The next question relates to whether the directors disqualified under section 164(2) would demit office as a director in all companies where they hold such position. Here, the Court distinguished between two sub-sections of section 164. Sub-section (1) relates to instances where the disqualification arises due to circumstances that personal to the director, such as insolvency and conviction of the director of certain offences. On the other hand, sub-section (2) refers to matters pertaining to the company rather than the director, including the issue in question, viz. non-filing of financial statements and annual returns for a consecutive three-year period. In the latter circumstances, the Court observed that the disqualification applies “vicariously” as the directors may not be directly responsible for the circumstances that led to disqualification. Hence, in such cases, the functioning of directors in companies where the default has occurred remains unaffected. If not, all directors would immediately demit office in defaulting companies, which would remain without a board, something that the legislation would not have intended.

The Court also noted that that legislative amendment that took effect in 2018 added a proviso to section 164(2) stating that any director would not incur disqualification for a period of six months. However, the Court refused to accept that argument that this amendment is clarificatory in nature, and found that the proviso was not applicable to the period before it was introduced, i.e. retrospectively. It was clear that Parliament intended for directors to immediately vacate office for disqualification under circumstances personal to the director under section 164(1), but for other circumstances involving the company (where disqualification arises vicariously), the Court found that the directors “would not demit their office on account of disqualifications incurred under Section 164(2)” for the period prior to the statutory amendments in 2018. However, for the period following the amendments, the directors would demit office in all companies other than the defaulting company.

Deactivation of DIN

The disqualified directors challenged MCA’s action of deactivating their Director Identification Number (DIN). After examining the provisions of the Companies Act relating to DIN, the Court found that the purpose of the DIN was to administer the provisions of the Act in an efficient manner, and that directors need to give up their DIN merely because they have been disqualified temporarily, i.e., on a time-bound basis. The Court noted:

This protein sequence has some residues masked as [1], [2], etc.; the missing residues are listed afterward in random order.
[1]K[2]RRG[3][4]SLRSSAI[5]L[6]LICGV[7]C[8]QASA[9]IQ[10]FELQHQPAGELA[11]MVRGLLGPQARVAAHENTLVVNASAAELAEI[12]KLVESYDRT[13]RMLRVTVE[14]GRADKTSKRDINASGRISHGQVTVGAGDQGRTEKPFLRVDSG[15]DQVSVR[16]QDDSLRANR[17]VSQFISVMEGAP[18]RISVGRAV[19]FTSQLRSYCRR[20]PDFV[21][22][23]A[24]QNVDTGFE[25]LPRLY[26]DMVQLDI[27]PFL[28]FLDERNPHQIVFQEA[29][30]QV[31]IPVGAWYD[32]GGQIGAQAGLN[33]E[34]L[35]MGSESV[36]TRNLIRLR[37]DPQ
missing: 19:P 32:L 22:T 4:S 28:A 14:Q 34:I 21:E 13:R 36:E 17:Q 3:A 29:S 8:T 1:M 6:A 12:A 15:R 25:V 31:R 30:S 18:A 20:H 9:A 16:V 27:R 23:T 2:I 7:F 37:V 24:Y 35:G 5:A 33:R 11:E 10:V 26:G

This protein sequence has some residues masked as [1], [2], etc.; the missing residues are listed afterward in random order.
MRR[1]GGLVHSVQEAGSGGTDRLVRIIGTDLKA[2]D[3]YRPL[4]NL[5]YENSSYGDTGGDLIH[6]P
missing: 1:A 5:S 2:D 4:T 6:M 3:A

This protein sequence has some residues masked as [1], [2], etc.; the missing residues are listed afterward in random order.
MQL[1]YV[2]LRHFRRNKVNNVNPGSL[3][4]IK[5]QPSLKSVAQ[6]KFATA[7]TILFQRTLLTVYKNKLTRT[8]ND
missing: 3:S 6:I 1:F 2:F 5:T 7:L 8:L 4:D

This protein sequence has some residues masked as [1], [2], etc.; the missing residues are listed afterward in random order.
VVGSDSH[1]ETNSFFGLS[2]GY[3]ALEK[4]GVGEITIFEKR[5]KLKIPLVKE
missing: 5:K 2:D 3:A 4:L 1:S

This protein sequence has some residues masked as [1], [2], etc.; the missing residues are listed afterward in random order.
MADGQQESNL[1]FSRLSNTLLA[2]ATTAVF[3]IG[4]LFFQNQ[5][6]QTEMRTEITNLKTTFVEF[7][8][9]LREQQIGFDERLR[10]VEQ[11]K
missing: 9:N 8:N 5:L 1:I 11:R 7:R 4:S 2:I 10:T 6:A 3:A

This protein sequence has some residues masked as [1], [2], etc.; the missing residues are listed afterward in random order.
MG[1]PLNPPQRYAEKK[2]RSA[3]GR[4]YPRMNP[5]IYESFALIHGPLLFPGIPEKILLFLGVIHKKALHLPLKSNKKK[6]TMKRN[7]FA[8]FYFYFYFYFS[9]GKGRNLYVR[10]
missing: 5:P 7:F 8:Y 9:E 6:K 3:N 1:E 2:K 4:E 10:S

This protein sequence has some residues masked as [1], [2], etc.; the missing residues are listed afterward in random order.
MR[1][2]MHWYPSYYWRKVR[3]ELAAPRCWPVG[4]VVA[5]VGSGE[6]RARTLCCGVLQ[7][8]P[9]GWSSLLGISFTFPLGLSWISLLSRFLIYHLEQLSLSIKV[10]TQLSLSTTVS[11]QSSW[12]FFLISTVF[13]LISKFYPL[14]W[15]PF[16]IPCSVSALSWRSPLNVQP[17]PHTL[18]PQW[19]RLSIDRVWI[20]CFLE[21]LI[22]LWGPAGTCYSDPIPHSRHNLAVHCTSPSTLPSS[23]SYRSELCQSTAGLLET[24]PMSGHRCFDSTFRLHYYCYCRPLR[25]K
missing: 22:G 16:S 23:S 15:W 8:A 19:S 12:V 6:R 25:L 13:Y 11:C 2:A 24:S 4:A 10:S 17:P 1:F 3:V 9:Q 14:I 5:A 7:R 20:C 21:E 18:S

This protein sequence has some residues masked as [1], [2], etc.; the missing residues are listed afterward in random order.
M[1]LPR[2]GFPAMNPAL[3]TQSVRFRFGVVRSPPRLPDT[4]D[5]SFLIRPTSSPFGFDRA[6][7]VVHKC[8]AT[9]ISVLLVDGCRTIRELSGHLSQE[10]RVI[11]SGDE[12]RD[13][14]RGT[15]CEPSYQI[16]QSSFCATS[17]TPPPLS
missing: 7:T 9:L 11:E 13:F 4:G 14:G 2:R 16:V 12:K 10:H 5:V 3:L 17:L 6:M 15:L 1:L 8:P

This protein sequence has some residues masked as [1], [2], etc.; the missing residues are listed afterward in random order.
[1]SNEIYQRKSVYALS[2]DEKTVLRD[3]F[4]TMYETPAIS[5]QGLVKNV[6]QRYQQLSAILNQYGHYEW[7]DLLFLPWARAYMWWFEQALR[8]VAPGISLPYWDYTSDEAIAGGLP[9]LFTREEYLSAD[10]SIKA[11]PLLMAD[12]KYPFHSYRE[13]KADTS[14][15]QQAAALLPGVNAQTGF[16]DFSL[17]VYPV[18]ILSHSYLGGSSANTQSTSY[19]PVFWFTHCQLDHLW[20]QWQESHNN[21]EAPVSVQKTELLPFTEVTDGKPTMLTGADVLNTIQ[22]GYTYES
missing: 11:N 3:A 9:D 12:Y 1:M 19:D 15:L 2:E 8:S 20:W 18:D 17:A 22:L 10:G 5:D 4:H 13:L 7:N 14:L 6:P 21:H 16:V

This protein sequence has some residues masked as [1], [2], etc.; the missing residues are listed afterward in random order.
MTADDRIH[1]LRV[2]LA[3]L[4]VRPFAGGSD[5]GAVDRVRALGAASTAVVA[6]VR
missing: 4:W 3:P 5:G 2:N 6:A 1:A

108. It is important to note that whereas a DIN is necessary for a person to act as a director; it is not necessary that a person who has a DIN be appointed as a director. Section 164(2) only provides for temporary disqualification for a period of five years for a person to be appointed/re-appointed as a director. Thus, it is not necessary that the DIN of such person to be deactivated.


In all, the decision of the Delhi High Court in Mukut Pathak follows a series of High Court decisions on the question of disqualification of directors that the MCA carried out en masse as a prong in its strategy to tackle the issue of shell companies. Clearly, the MCA action has widespread implications given that it relates to tens of thousands of directors around the country. This series of litigation calls High Courts to interpret the scheme of the Companies Act, 2013 relating to director disqualifications. As is evident from the above discussion of the Delhi High Court ruling, there is not only divergence among High Courts on key issues of interpretation, but there continue to be loose ends that perpetuates avoidable uncertainly that effects large scores of the corporate population. Ultimately, the onus is likely to fall on the Supreme Court to resolve the differences. The intervening legislative amendments have sought to address the open issues to some extent, but they too suffer from some ambiguity.

About the author

Umakanth Varottil

Umakanth Varottil is an Associate Professor at the Faculty of Law, National University of Singapore. He specializes in corporate law and governance, mergers and acquisitions and cross-border investments. Prior to his foray into academia, Umakanth was a partner at a pre-eminent law firm in India.